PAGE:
On August 7th, 1903, Ernest Darragh and James Mckinley, made a discovery that would forever change the history of Ontario. The two lumbermen seeking timbers for railroad ties stumbled upon a silver vein that ultimately kick started the rush of 1905-06. The Klondike rush was over and people were hungry for the next great discovery and Cobalt quickly became a hotbed of mining in northern Ontario. Today, Cobalt is known as The Silver Capital of Canada and the most historic town in Ontario and for good reason; it produced 460 million ounces from over 100 mines since the initial discovery and prompted extensive mineral exploration that ultimately led to discoveries in Kirkland Lake and Porcupine.

Despite a fire that ripped through the town in 1909, destroying 150 homes and leaving 3000 people homeless, the mining community of Cobalt refused to quit, they rebuilt the town and carried on with mining operations up until the 1930’s when the ore became less accessible from surface and the price of silver declined. Gold rushes in Kirkland Lake and Timmins became more appealing and more profitable than the Silver mines of Cobalt. A few mines outside of town remained open through World War 2 but nowhere near what it once was. After the war, Silver began to climb and cobalt had roughly a dozen mines again but this only lasted until the town of Cobalt was ripped apart for a second time in its history.

In 1977, another fire wiped through town destroying 140 buildings and ultimately crushed the mining town of Cobalt for good. This time there was no coming back from the devastation and Cobalt was lost into the history books. Some mining operations stayed open, but most had closed by the late 80’s. Silver had bottomed out and almost every mine in the area shut down leaving gouges in the earth as a reminder of the rich history of Cobalt.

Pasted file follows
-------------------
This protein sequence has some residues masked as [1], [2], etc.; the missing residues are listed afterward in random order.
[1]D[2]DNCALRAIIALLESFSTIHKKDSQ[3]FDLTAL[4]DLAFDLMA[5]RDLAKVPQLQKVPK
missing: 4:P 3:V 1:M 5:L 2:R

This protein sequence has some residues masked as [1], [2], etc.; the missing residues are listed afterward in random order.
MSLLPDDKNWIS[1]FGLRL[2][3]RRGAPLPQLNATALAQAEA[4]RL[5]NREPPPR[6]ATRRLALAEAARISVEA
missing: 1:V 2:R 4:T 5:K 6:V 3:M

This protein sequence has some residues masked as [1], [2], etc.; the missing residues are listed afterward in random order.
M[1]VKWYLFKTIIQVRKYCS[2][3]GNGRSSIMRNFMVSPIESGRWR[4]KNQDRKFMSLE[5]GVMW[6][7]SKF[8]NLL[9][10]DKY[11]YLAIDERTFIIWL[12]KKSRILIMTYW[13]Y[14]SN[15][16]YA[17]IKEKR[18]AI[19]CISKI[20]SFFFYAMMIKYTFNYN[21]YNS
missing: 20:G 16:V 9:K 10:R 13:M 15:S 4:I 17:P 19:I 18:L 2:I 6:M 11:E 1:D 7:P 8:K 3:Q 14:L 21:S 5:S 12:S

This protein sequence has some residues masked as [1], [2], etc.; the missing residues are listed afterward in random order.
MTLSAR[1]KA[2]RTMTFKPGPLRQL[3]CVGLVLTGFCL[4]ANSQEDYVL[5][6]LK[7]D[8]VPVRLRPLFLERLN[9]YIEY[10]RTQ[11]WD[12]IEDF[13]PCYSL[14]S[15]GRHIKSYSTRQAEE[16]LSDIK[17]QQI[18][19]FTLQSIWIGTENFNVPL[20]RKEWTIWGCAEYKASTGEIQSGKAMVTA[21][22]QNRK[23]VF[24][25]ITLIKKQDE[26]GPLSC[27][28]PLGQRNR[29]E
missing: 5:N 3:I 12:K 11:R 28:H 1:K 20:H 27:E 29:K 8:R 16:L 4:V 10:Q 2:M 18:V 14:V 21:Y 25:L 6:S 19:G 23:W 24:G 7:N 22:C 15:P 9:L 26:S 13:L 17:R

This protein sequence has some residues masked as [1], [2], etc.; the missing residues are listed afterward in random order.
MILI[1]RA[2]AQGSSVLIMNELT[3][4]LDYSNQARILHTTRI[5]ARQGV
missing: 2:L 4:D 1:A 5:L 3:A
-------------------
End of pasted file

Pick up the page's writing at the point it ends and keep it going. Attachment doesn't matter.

Today, the town is a mere 1500 people and the landscape is barren. Chain-link fences sanction off large open pits, abandoned head frames and foundations of buildings that were left behind as a reminder of what once was. Whispers of Cobalt’s prosperity can still be found in local museums and in the murals painted on buildings that litter the town. You can travel the historic Silver trail which brings you through the back country of Cobalt and can get a closer look at how they mined the silver veins that littered the landscape. Most of the mining in the early 1900’s was done by pick and shovel, while they transported the ore by wheel barrel, horse and buggy and trains. Timbers still lodged between the crevices to keep it from caving in are left as a reminder of the lengths they would go to chase the veins. Most of the cuts and pits are filled with water now but still offers an incredible glimpse into the past.

In the last 7 or 8 years there has been a renewed interest in Cobalt and the surrounding area for not only silver but for the Cobalt that was left behind. Gold can be found not far to the North where the geology changes from the much younger Temiskaming assemblage of volcanic rock to the southern part of the Abitbi Green Belt near Kirkland lake Ontario. In this region, Silver, Gold and Cobalt can be found amongst other minerals and two companies in close proximity to one another are actively exploring the Gowganda area. Both companies are coming up with decent grades and one is focusing on solutions to extract minerals left behind from previous mining operations.

 iMetals Resources is currently planning an aggressive exploration drilling campaign this summer after last year’s preliminary 5 hole, 1,258 meters.  Helicopter-borne Versatile Time Domain Electromagnetic (VTEM) and Horizontal Magnetic Gradiometer geophysical surveys have been completed and will assist this year’s campaign. The surveys covered the northern 50% of their Gowganda West Project and has identified 7 targets of interest. Assay results for the 5 diamond drill hole program indicated that the gold mineralization appears to be part of and within an extensive near surface hydrothermal alteration and gold mineralizing system. iMetal’s CEO Johan Grandin commented, “We are now rapidly advancing the ground work to define new drilling targets along the trend from Zone 1S and other high priority target areas” With the recent closure of a private placement, IMR is fully funded and ready to roll into the 2019 drilling campaign. Read more…